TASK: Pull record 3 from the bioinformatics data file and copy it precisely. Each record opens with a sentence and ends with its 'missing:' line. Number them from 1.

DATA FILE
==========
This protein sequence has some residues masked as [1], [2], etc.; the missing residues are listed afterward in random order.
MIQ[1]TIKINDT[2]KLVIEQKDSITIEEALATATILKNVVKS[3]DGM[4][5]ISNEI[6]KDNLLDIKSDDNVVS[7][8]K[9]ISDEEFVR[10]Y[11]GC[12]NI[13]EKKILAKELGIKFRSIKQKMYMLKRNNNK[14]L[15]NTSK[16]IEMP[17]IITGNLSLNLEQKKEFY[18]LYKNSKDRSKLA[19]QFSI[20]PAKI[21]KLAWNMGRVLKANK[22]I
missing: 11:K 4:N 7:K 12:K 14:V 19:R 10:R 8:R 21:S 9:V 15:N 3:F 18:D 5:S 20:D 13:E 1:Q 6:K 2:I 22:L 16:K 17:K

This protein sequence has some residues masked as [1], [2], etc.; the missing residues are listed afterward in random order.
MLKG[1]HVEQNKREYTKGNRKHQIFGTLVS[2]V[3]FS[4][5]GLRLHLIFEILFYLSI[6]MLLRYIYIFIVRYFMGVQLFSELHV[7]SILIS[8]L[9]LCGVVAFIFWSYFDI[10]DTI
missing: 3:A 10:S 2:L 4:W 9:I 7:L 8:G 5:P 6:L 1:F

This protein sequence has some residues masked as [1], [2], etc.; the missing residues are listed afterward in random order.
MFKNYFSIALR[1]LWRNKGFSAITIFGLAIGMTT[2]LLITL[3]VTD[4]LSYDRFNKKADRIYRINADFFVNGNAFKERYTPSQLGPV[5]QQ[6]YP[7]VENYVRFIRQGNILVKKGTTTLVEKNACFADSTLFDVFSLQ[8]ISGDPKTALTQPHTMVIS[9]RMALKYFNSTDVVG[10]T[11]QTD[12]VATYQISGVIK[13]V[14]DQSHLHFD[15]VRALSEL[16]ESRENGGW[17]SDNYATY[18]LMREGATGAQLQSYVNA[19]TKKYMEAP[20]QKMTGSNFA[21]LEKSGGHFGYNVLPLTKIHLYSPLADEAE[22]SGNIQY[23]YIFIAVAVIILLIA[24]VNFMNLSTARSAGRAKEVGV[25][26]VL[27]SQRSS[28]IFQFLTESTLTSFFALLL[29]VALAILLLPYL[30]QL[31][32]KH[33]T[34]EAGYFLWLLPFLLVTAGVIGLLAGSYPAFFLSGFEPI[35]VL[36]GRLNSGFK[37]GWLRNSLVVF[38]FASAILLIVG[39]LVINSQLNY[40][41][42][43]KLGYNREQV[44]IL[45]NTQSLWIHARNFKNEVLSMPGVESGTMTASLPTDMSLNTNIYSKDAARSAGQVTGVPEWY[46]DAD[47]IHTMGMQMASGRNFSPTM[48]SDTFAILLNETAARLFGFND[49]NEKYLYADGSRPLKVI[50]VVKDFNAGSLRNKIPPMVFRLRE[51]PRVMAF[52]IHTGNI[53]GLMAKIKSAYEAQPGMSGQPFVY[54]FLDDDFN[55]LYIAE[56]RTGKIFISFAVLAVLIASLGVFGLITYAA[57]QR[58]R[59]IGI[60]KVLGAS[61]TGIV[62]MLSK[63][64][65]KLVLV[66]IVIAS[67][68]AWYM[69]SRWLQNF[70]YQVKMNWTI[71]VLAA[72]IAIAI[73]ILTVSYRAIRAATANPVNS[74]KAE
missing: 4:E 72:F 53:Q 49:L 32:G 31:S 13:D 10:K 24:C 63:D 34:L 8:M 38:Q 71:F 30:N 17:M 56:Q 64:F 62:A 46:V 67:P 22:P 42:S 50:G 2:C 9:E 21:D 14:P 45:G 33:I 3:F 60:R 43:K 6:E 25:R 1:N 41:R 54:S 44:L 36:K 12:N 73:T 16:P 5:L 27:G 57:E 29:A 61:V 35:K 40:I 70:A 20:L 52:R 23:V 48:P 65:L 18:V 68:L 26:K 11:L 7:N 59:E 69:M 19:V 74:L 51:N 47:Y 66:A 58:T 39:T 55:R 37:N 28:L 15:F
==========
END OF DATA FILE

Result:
This protein sequence has some residues masked as [1], [2], etc.; the missing residues are listed afterward in random order.
MFKNYFSIALR[1]LWRNKGFSAITIFGLAIGMTT[2]LLITL[3]VTD[4]LSYDRFNKKADRIYRINADFFVNGNAFKERYTPSQLGPV[5]QQ[6]YP[7]VENYVRFIRQGNILVKKGTTTLVEKNACFADSTLFDVFSLQ[8]ISGDPKTALTQPHTMVIS[9]RMALKYFNSTDVVG[10]T[11]QTD[12]VATYQISGVIK[13]V[14]DQSHLHFD[15]VRALSEL[16]ESRENGGW[17]SDNYATY[18]LMREGATGAQLQSYVNA[19]TKKYMEAP[20]QKMTGSNFA[21]LEKSGGHFGYNVLPLTKIHLYSPLADEAE[22]SGNIQY[23]YIFIAVAVIILLIA[24]VNFMNLSTARSAGRAKEVGV[25][26]VL[27]SQRSS[28]IFQFLTESTLTSFFALLL[29]VALAILLLPYL[30]QL[31][32]KH[33]T[34]EAGYFLWLLPFLLVTAGVIGLLAGSYPAFFLSGFEPI[35]VL[36]GRLNSGFK[37]GWLRNSLVVF[38]FASAILLIVG[39]LVINSQLNY[40][41][42][43]KLGYNREQV[44]IL[45]NTQSLWIHARNFKNEVLSMPGVESGTMTASLPTDMSLNTNIYSKDAARSAGQVTGVPEWY[46]DAD[47]IHTMGMQMASGRNFSPTM[48]SDTFAILLNETAARLFGFND[49]NEKYLYADGSRPLKVI[50]VVKDFNAGSLRNKIPPMVFRLRE[51]PRVMAF[52]IHTGNI[53]GLMAKIKSAYEAQPGMSGQPFVY[54]FLDDDFN[55]LYIAE[56]RTGKIFISFAVLAVLIASLGVFGLITYAA[57]QR[58]R[59]IGI[60]KVLGAS[61]TGIV[62]MLSK[63][64][65]KLVLV[66]IVIAS[67][68]AWYM[69]SRWLQNF[70]YQVKMNWTI[71]VLAA[72]IAIAI[73]ILTVSYRAIRAATANPVNS[74]KAE
missing: 4:E 72:F 53:Q 49:L 32:G 31:S 13:D 10:K 24:C 63:D 34:L 8:M 38:Q 71:F 30:N 17:M 56:Q 64:F 62:A 46:V 67:P 22:P 42:S 50:G 2:C 9:E 21:D 14:P 45:G 33:I 3:F 60:R 43:K 6:E 25:R 1:N 41:R 54:S 44:L 36:K 12:N 73:T 16:P 5:L 27:G 57:E 29:A 61:V 35:K 40:I 70:A 20:L 52:R 23:V 48:P 65:L 18:V 68:L 26:K 11:L 7:N 59:E 69:M 19:V 74:L 51:N 47:Y 66:A 58:T 39:T 55:R 37:N 28:L 15:F